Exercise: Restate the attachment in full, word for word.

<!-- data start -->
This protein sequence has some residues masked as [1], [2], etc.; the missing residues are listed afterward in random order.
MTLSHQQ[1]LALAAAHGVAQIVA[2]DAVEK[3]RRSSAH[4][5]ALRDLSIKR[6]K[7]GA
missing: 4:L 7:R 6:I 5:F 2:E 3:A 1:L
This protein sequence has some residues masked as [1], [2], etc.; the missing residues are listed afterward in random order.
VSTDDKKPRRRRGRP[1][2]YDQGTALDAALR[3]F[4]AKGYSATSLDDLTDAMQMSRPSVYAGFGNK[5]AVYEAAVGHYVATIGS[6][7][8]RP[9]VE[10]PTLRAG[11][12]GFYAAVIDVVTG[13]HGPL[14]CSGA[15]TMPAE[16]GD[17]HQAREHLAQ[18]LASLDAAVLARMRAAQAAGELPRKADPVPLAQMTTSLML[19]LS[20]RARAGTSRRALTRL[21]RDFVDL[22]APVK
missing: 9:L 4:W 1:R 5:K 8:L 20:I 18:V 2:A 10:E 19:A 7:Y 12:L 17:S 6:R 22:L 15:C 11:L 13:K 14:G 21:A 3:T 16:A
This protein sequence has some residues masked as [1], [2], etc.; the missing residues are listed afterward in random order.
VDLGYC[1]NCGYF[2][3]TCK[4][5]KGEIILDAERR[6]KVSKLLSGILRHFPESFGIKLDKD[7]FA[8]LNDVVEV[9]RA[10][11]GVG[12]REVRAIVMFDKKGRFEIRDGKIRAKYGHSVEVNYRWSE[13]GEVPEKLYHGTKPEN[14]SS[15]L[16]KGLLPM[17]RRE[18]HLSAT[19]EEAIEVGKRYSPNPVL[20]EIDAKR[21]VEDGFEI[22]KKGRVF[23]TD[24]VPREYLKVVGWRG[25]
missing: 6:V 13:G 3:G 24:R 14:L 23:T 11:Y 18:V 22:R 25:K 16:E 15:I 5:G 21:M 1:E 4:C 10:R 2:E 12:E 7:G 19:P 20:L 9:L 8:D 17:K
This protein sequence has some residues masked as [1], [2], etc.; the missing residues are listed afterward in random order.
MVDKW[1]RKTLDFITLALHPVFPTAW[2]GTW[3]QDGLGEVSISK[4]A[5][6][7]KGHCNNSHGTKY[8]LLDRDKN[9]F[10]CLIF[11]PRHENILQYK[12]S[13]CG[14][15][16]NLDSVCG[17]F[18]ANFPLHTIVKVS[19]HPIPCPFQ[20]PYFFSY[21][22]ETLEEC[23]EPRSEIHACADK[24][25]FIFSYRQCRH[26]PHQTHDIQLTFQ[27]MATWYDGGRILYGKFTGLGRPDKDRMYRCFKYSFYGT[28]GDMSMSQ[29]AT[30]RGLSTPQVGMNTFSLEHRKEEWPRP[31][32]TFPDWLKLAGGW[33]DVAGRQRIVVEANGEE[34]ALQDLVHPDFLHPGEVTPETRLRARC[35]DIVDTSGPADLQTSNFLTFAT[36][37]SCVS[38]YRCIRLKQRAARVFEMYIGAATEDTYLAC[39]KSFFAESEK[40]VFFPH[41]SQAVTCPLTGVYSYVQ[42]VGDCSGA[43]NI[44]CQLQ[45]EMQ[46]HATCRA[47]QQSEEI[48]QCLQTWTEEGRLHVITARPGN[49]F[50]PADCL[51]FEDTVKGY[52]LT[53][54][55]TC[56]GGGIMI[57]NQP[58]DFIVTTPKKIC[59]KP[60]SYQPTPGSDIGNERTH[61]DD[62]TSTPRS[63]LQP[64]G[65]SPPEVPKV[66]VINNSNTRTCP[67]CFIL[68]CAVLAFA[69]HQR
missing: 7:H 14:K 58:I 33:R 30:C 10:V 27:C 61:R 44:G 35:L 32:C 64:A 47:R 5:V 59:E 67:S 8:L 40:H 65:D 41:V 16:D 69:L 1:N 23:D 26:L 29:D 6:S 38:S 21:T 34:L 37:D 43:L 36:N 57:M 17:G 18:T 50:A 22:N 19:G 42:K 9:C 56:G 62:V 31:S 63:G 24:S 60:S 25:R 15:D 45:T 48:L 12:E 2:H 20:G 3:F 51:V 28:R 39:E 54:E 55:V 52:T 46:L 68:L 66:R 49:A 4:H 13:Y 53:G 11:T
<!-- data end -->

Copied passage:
This protein sequence has some residues masked as [1], [2], etc.; the missing residues are listed afterward in random order.
MTLSHQQ[1]LALAAAHGVAQIVA[2]DAVEK[3]RRSSAH[4][5]ALRDLSIKR[6]K[7]GA
missing: 4:L 7:R 6:I 5:F 2:E 3:A 1:L
This protein sequence has some residues masked as [1], [2], etc.; the missing residues are listed afterward in random order.
VSTDDKKPRRRRGRP[1][2]YDQGTALDAALR[3]F[4]AKGYSATSLDDLTDAMQMSRPSVYAGFGNK[5]AVYEAAVGHYVATIGS[6][7][8]RP[9]VE[10]PTLRAG[11][12]GFYAAVIDVVTG[13]HGPL[14]CSGA[15]TMPAE[16]GD[17]HQAREHLAQ[18]LASLDAAVLARMRAAQAAGELPRKADPVPLAQMTTSLML[19]LS[20]RARAGTSRRALTRL[21]RDFVDL[22]APVK
missing: 9:L 4:W 1:R 5:K 8:L 20:I 18:V 2:A 10:E 19:A 7:Y 12:L 17:S 6:R 22:L 15:C 11:L 13:K 14:G 21:A 3:T 16:A
This protein sequence has some residues masked as [1], [2], etc.; the missing residues are listed afterward in random order.
VDLGYC[1]NCGYF[2][3]TCK[4][5]KGEIILDAERR[6]KVSKLLSGILRHFPESFGIKLDKD[7]FA[8]LNDVVEV[9]RA[10][11]GVG[12]REVRAIVMFDKKGRFEIRDGKIRAKYGHSVEVNYRWSE[13]GEVPEKLYHGTKPEN[14]SS[15]L[16]KGLLPM[17]RRE[18]HLSAT[19]EEAIEVGKRYSPNPVL[20]EIDAKR[21]VEDGFEI[22]KKGRVF[23]TD[24]VPREYLKVVGWRG[25]
missing: 6:V 13:G 3:G 24:R 14:L 23:T 11:Y 18:V 22:R 25:K 16:E 15:I 5:G 21:M 1:E 4:C 10:R 2:E 12:E 7:G 19:P 20:L 9:L 8:D 17:K
This protein sequence has some residues masked as [1], [2], etc.; the missing residues are listed afterward in random order.
MVDKW[1]RKTLDFITLALHPVFPTAW[2]GTW[3]QDGLGEVSISK[4]A[5][6][7]KGHCNNSHGTKY[8]LLDRDKN[9]F[10]CLIF[11]PRHENILQYK[12]S[13]CG[14][15][16]NLDSVCG[17]F[18]ANFPLHTIVKVS[19]HPIPCPFQ[20]PYFFSY[21][22]ETLEEC[23]EPRSEIHACADK[24][25]FIFSYRQCRH[26]PHQTHDIQLTFQ[27]MATWYDGGRILYGKFTGLGRPDKDRMYRCFKYSFYGT[28]GDMSMSQ[29]AT[30]RGLSTPQVGMNTFSLEHRKEEWPRP[31][32]TFPDWLKLAGGW[33]DVAGRQRIVVEANGEE[34]ALQDLVHPDFLHPGEVTPETRLRARC[35]DIVDTSGPADLQTSNFLTFAT[36][37]SCVS[38]YRCIRLKQRAARVFEMYIGAATEDTYLAC[39]KSFFAESEK[40]VFFPH[41]SQAVTCPLTGVYSYVQ[42]VGDCSGA[43]NI[44]CQLQ[45]EMQ[46]HATCRA[47]QQSEEI[48]QCLQTWTEEGRLHVITARPGN[49]F[50]PADCL[51]FEDTVKGY[52]LT[53][54][55]TC[56]GGGIMI[57]NQP[58]DFIVTTPKKIC[59]KP[60]SYQPTPGSDIGNERTH[61]DD[62]TSTPRS[63]LQP[64]G[65]SPPEVPKV[66]VINNSNTRTCP[67]CFIL[68]CAVLAFA[69]HQR
missing: 7:H 14:K 58:I 33:R 30:C 10:V 27:C 61:R 44:G 35:L 32:C 64:A 47:R 5:V 59:E 67:S 8:L 40:H 65:D 41:V 16:D 69:L 1:N 23:D 26:L 29:D 6:S 38:S 21:T 34:L 37:D 43:L 36:N 57:M 17:G 18:T 50:A 22:N 19:G 42:K 9:C 56:G 62:V 31:S 63:G 24:S 60:S 25:R 15:D 45:T 48:L 12:E 2:H 20:G 3:F 51:V 28:R 39:E 54:E 55:V 52:T 46:L 68:L 66:R 49:A 4:H 13:Y 53:G 11:T